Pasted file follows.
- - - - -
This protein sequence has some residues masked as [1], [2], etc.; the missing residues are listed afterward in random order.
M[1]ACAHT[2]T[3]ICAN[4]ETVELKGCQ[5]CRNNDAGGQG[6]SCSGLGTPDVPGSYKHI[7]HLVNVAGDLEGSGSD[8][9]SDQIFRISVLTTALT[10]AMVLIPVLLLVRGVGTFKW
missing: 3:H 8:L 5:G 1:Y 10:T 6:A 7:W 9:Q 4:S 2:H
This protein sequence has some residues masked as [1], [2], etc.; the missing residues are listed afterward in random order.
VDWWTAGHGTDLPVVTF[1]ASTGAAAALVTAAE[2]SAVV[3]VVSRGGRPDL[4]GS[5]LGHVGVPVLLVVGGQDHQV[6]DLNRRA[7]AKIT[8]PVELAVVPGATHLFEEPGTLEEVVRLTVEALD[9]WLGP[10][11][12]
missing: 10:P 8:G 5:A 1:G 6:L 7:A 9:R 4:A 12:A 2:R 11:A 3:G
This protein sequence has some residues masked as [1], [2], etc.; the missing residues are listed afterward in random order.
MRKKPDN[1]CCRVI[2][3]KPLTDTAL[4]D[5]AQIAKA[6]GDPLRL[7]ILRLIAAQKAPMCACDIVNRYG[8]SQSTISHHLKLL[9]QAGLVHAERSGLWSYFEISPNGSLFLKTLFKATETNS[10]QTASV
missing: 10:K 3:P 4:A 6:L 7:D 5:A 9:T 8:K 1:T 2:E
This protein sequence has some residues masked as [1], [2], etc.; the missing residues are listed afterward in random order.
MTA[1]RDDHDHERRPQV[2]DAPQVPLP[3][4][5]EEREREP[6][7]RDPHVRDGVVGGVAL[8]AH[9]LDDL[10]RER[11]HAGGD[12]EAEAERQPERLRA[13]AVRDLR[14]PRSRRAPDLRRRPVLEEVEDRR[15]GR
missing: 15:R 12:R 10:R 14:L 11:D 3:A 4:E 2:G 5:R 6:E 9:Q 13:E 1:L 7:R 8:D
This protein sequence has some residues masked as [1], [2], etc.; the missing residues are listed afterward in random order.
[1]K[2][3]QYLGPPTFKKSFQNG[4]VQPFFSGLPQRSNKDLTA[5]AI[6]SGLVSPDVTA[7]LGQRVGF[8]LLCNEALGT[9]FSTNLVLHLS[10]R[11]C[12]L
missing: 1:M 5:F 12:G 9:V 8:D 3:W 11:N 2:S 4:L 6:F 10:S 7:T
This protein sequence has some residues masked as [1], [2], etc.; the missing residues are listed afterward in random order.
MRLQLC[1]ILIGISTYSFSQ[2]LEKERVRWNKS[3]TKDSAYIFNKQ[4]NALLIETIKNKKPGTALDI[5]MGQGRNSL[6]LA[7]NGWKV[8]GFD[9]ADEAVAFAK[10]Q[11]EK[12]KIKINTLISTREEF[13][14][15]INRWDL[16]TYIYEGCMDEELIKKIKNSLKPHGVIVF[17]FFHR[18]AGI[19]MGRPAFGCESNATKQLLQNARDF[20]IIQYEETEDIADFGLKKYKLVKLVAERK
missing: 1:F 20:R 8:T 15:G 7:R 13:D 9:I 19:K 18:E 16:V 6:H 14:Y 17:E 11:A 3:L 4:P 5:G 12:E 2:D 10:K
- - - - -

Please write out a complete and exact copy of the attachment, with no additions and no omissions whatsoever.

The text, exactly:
This protein sequence has some residues masked as [1], [2], etc.; the missing residues are listed afterward in random order.
M[1]ACAHT[2]T[3]ICAN[4]ETVELKGCQ[5]CRNNDAGGQG[6]SCSGLGTPDVPGSYKHI[7]HLVNVAGDLEGSGSD[8][9]SDQIFRISVLTTALT[10]AMVLIPVLLLVRGVGTFKW
missing: 3:H 8:L 5:G 1:Y 10:T 6:A 7:W 9:Q 4:S 2:H
This protein sequence has some residues masked as [1], [2], etc.; the missing residues are listed afterward in random order.
VDWWTAGHGTDLPVVTF[1]ASTGAAAALVTAAE[2]SAVV[3]VVSRGGRPDL[4]GS[5]LGHVGVPVLLVVGGQDHQV[6]DLNRRA[7]AKIT[8]PVELAVVPGATHLFEEPGTLEEVVRLTVEALD[9]WLGP[10][11][12]
missing: 10:P 8:G 5:A 1:G 6:L 7:A 9:R 4:A 12:A 2:R 11:A 3:G
This protein sequence has some residues masked as [1], [2], etc.; the missing residues are listed afterward in random order.
MRKKPDN[1]CCRVI[2][3]KPLTDTAL[4]D[5]AQIAKA[6]GDPLRL[7]ILRLIAAQKAPMCACDIVNRYG[8]SQSTISHHLKLL[9]QAGLVHAERSGLWSYFEISPNGSLFLKTLFKATETNS[10]QTASV
missing: 10:K 3:P 4:A 6:L 7:D 5:A 9:T 8:K 1:T 2:E
This protein sequence has some residues masked as [1], [2], etc.; the missing residues are listed afterward in random order.
MTA[1]RDDHDHERRPQV[2]DAPQVPLP[3][4][5]EEREREP[6][7]RDPHVRDGVVGGVAL[8]AH[9]LDDL[10]RER[11]HAGGD[12]EAEAERQPERLRA[13]AVRDLR[14]PRSRRAPDLRRRPVLEEVEDRR[15]GR
missing: 15:R 12:R 10:R 14:L 11:D 3:A 4:E 2:G 5:R 6:E 9:Q 13:E 1:L 7:R 8:D
This protein sequence has some residues masked as [1], [2], etc.; the missing residues are listed afterward in random order.
[1]K[2][3]QYLGPPTFKKSFQNG[4]VQPFFSGLPQRSNKDLTA[5]AI[6]SGLVSPDVTA[7]LGQRVGF[8]LLCNEALGT[9]FSTNLVLHLS[10]R[11]C[12]L
missing: 1:M 5:F 12:G 9:V 8:D 3:W 11:N 2:S 4:L 6:F 10:S 7:T
This protein sequence has some residues masked as [1], [2], etc.; the missing residues are listed afterward in random order.
MRLQLC[1]ILIGISTYSFSQ[2]LEKERVRWNKS[3]TKDSAYIFNKQ[4]NALLIETIKNKKPGTALDI[5]MGQGRNSL[6]LA[7]NGWKV[8]GFD[9]ADEAVAFAK[10]Q[11]EK[12]KIKINTLISTREEF[13][14][15]INRWDL[16]TYIYEGCMDEELIKKIKNSLKPHGVIVF[17]FFHR[18]AGI[19]MGRPAFGCESNATKQLLQNARDF[20]IIQYEETEDIADFGLKKYKLVKLVAERK
missing: 1:F 20:R 8:T 15:G 7:R 13:D 9:I 19:K 18:E 16:V 6:H 14:Y 17:E 11:A 3:L 4:P 5:G 12:E 2:D 10:K